Introducing Spring Theory.

7128901907_e7e66fdb93_bPhoto by me.

A few words on words.

Two particular yet simple words, love and ecology, are my inspiration in the creation of my own neologisms ~ fluminism, and then sanguimund and praximund, the latter two as constituent parts of the former.

As to the title of my thesis ~ Love and ecology; an integrative force for good and as resistance to the commodification of nature and planetary harm ~ love and ecology, as lexicons combined, are complementary, in that one word is a positive emotion and the other a rational science. Like life itself, it is the combination of affect and rationale which our brains assimilate as moral constructs and in the choices we make every day. Love is multi-faceted. But in terms of axiology, love is largely incommensurable with commodification and, therefore, I propose love serves to resist the debasing of nature by market force.

As part of my research into the meaning of these words, I have been trying to unravel the philosophy of language. It has been illuminating, despite academia tying itself in exquisite little knots over the last one hundred years. What are words in relation to reality, experience, meaning or truth? How does a word (or two), become an action? Wittgenstein and Searle said human experience and language are structurally linked. Words are integrally part of experience. Searle once quoted early French philosopher, La Rochefoucauld, famed for his acidic aphorisms:

‘There are some people who would never have fallen in love, if they had not heard there was such a thing.’

I’m not so convinced. If one is blind and mute, does love never come? Culture does influence experience, there’s no doubt, and language is also a part of culture. Like all, love and meaning are both ‘nature and nurture,‘ with no separation.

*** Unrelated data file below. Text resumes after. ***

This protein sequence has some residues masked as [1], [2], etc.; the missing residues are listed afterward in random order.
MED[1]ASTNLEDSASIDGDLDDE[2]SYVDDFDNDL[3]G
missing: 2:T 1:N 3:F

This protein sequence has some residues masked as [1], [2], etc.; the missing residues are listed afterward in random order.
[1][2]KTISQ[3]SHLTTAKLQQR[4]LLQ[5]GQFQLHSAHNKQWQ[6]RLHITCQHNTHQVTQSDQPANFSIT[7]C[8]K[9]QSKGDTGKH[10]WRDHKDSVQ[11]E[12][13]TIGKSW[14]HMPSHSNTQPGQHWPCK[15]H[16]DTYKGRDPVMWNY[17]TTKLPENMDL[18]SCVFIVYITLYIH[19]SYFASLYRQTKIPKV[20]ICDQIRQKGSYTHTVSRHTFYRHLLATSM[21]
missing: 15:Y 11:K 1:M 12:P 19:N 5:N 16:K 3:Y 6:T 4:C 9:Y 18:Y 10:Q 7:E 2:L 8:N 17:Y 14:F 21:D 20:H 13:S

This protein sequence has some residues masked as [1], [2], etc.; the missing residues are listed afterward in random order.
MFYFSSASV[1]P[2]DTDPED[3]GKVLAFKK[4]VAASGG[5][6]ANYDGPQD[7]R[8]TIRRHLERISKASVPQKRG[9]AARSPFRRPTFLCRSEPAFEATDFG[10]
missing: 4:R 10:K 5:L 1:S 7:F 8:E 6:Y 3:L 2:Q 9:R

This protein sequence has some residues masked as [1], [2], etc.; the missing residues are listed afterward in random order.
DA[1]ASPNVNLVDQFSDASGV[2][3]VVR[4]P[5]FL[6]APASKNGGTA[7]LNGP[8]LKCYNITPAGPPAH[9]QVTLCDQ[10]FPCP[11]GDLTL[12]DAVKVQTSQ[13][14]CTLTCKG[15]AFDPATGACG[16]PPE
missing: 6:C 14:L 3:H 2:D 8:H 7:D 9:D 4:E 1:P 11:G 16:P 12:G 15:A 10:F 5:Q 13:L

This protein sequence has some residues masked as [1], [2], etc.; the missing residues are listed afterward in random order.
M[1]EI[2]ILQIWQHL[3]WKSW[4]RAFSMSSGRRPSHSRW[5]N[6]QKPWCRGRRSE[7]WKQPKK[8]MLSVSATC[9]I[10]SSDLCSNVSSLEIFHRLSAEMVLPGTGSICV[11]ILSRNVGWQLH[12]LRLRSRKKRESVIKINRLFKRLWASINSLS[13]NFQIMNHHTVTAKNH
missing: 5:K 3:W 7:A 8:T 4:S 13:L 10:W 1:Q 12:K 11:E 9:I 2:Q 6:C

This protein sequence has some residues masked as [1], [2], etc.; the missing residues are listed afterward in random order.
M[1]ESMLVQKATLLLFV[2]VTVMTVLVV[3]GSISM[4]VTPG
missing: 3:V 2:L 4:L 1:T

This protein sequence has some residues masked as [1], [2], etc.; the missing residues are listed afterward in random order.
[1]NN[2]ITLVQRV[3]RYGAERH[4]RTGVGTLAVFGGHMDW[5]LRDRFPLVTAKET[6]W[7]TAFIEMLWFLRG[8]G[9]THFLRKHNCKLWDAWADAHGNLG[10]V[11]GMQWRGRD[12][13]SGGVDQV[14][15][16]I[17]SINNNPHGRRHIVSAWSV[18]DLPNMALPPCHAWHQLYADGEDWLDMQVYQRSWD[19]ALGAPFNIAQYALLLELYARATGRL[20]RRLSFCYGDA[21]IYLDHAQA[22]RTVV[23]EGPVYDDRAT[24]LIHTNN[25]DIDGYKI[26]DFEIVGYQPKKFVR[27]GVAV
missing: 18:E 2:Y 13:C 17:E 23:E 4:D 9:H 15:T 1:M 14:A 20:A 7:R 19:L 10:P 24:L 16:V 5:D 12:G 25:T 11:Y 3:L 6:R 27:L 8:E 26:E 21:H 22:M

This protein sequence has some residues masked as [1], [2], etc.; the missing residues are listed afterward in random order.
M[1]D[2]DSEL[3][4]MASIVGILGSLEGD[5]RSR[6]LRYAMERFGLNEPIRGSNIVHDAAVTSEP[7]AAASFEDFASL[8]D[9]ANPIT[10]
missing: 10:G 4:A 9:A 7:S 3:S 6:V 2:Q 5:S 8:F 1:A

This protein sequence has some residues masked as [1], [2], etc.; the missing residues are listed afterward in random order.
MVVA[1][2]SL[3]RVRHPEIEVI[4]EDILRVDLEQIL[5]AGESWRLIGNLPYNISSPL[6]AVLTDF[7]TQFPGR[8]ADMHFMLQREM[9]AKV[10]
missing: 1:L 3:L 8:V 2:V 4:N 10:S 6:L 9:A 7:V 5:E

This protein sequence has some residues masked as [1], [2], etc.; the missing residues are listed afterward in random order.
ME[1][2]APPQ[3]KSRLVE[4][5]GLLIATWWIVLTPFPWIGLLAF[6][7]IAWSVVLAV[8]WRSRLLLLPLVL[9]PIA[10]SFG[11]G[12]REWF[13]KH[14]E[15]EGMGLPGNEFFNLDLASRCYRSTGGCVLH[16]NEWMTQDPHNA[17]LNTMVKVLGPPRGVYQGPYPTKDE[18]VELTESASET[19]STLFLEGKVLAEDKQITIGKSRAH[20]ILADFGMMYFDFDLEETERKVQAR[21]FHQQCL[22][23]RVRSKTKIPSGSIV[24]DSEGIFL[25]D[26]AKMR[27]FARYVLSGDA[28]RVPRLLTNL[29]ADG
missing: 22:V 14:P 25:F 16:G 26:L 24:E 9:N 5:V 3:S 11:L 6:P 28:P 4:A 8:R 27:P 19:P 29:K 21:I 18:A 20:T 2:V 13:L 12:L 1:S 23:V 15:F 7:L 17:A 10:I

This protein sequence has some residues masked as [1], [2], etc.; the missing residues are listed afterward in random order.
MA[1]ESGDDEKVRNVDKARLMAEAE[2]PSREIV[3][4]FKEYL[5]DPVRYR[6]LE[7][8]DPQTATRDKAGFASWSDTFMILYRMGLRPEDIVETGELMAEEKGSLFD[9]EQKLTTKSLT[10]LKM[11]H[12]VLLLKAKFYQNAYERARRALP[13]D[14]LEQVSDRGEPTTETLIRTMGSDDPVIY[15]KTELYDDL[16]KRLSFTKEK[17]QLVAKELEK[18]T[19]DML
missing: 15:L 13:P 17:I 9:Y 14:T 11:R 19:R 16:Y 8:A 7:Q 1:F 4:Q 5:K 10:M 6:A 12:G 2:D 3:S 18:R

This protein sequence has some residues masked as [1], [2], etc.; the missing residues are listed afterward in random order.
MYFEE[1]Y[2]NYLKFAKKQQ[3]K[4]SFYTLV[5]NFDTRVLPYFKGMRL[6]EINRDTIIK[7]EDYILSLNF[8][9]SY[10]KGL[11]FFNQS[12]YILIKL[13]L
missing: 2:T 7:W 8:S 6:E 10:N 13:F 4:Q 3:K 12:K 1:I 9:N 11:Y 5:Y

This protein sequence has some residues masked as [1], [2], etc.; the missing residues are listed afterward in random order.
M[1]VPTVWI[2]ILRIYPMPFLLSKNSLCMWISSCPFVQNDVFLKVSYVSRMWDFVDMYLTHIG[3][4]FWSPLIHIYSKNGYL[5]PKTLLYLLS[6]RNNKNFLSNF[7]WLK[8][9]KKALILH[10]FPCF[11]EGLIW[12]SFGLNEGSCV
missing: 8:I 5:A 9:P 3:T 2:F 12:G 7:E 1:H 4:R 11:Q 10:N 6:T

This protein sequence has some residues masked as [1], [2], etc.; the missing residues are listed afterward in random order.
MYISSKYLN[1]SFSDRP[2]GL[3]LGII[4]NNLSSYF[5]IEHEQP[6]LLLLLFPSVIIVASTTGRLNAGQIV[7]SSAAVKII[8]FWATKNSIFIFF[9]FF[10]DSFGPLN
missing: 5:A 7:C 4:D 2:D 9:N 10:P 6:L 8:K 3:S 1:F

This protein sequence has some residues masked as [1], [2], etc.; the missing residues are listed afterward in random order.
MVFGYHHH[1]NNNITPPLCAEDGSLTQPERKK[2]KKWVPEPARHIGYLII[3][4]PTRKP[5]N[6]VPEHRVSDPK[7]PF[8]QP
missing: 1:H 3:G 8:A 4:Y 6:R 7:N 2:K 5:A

I do not think language alone, between any living species, makes this world. Rather, all forms are of the same world. It is innately ‘being’. As a form of life, language is not something separate (Wittgenstein). I do not see language as transparent either, as Russell suggested. We are not transparent because of our ability to communicate in words, far from it! There will always be hidden depths where unique identities and consciousness are concerned and there is beauty in this complexity.

In Wittgenstein’s later work, then Austin and Searle, a distinction between meaning and intention via utterances began to emerge as a focus. Objectifying, naming, categorising, taxonomising; these are functional to us, how we humans interpret life, or as Searle put it, the systems of representation we bring to bear upon things. Words are neural concepts, but they do not singularly define language. Once formed, there is a kind of closure of an openness, as Hilary Lawson asserts in response to Rorty and Derrida’s works on relativism, in that they crystalise into a headline, or as he describes… ‘language closing the world into things.’ Lawson’s video art movement demonstrates the openness side, which I interpret (ironically), as a state of inquiry without resolution. Words may only attempt closure in collective meaning, by officiates of companies that publish dictionaries or taxonomists working on genetic data sets. Words, like species themselves, have a certain porosity about them, in nuance and imperfection of full meaning, again a beautiful thing in itself.

Yes, by grouping words together, we can be more or less certain about clarity of meaning, and all is related to intent and consequence, even the obsurd. A poem may be deliberately open. But a key to a map must indicate, at least, some closure on what the words mean. They may also seem closed in our own unique minds and verbal expressions.